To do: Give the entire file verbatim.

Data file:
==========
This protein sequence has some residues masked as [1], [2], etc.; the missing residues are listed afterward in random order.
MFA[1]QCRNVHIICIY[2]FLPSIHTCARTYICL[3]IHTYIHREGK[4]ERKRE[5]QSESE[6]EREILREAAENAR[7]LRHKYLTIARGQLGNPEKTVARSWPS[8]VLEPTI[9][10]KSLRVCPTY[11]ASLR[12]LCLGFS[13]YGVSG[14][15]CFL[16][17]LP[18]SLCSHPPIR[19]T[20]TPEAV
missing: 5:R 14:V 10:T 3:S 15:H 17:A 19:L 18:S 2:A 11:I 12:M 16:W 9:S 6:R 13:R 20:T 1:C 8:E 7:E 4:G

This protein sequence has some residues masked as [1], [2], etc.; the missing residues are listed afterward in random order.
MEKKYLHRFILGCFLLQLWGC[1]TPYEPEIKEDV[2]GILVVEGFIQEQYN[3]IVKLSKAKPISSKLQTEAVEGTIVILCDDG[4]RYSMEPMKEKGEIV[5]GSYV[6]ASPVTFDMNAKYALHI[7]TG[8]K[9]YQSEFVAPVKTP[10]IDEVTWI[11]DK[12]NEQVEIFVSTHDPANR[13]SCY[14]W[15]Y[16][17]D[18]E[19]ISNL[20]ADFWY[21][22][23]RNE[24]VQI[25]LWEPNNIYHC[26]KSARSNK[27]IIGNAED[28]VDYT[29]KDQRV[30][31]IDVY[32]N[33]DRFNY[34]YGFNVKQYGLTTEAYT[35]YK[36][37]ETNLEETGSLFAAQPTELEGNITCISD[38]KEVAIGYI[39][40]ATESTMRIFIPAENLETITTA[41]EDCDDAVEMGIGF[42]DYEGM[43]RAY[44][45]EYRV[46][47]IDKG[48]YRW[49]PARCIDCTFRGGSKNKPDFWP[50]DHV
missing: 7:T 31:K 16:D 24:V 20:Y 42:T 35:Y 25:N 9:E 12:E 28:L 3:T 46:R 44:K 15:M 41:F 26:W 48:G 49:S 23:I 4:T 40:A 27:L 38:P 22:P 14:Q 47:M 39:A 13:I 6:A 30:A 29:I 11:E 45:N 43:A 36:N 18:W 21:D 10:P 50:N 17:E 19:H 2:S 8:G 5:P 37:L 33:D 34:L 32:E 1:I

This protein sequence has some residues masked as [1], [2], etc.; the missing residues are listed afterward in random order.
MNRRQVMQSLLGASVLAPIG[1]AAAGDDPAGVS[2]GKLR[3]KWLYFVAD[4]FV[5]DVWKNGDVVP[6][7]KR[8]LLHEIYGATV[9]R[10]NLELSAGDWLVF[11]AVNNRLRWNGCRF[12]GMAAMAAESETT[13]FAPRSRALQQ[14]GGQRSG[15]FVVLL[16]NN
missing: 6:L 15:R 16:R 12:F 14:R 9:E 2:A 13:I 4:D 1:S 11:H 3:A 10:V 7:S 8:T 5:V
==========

This protein sequence has some residues masked as [1], [2], etc.; the missing residues are listed afterward in random order.
MFA[1]QCRNVHIICIY[2]FLPSIHTCARTYICL[3]IHTYIHREGK[4]ERKRE[5]QSESE[6]EREILREAAENAR[7]LRHKYLTIARGQLGNPEKTVARSWPS[8]VLEPTI[9][10]KSLRVCPTY[11]ASLR[12]LCLGFS[13]YGVSG[14][15]CFL[16][17]LP[18]SLCSHPPIR[19]T[20]TPEAV
missing: 5:R 14:V 10:T 3:S 15:H 17:A 19:L 18:S 2:A 11:I 12:M 16:W 9:S 6:R 13:R 20:T 1:C 8:E 7:E 4:G

This protein sequence has some residues masked as [1], [2], etc.; the missing residues are listed afterward in random order.
MEKKYLHRFILGCFLLQLWGC[1]TPYEPEIKEDV[2]GILVVEGFIQEQYN[3]IVKLSKAKPISSKLQTEAVEGTIVILCDDG[4]RYSMEPMKEKGEIV[5]GSYV[6]ASPVTFDMNAKYALHI[7]TG[8]K[9]YQSEFVAPVKTP[10]IDEVTWI[11]DK[12]NEQVEIFVSTHDPANR[13]SCY[14]W[15]Y[16][17]D[18]E[19]ISNL[20]ADFWY[21][22][23]RNE[24]VQI[25]LWEPNNIYHC[26]KSARSNK[27]IIGNAED[28]VDYT[29]KDQRV[30][31]IDVY[32]N[33]DRFNY[34]YGFNVKQYGLTTEAYT[35]YK[36][37]ETNLEETGSLFAAQPTELEGNITCISD[38]KEVAIGYI[39][40]ATESTMRIFIPAENLETITTA[41]EDCDDAVEMGIGF[42]DYEGM[43]RAY[44][45]EYRV[46][47]IDKG[48]YRW[49]PARCIDCTFRGGSKNKPDFWP[50]DHV
missing: 7:T 31:K 16:D 24:V 20:Y 42:T 35:Y 25:N 9:E 12:E 28:L 3:T 46:R 44:K 15:M 41:F 26:W 48:G 49:S 23:I 4:T 40:A 27:L 38:P 22:P 14:Q 47:M 39:A 13:I 6:A 30:A 29:I 11:E 45:N 43:A 36:N 18:W 21:D 10:P 50:N 17:E 19:H 2:S 8:G 5:P 37:L 33:D 34:L 32:E 1:I

This protein sequence has some residues masked as [1], [2], etc.; the missing residues are listed afterward in random order.
MNRRQVMQSLLGASVLAPIG[1]AAAGDDPAGVS[2]GKLR[3]KWLYFVAD[4]FV[5]DVWKNGDVVP[6][7]KR[8]LLHEIYGATV[9]R[10]NLELSAGDWLVF[11]AVNNRLRWNGCRF[12]GMAAMAAESETT[13]FAPRSRALQQ[14]GGQRSG[15]FVVLL[16]NN
missing: 6:L 15:R 16:R 12:F 14:R 9:E 2:A 13:I 4:D 1:S 11:H 3:A 10:V 7:S 8:T 5:V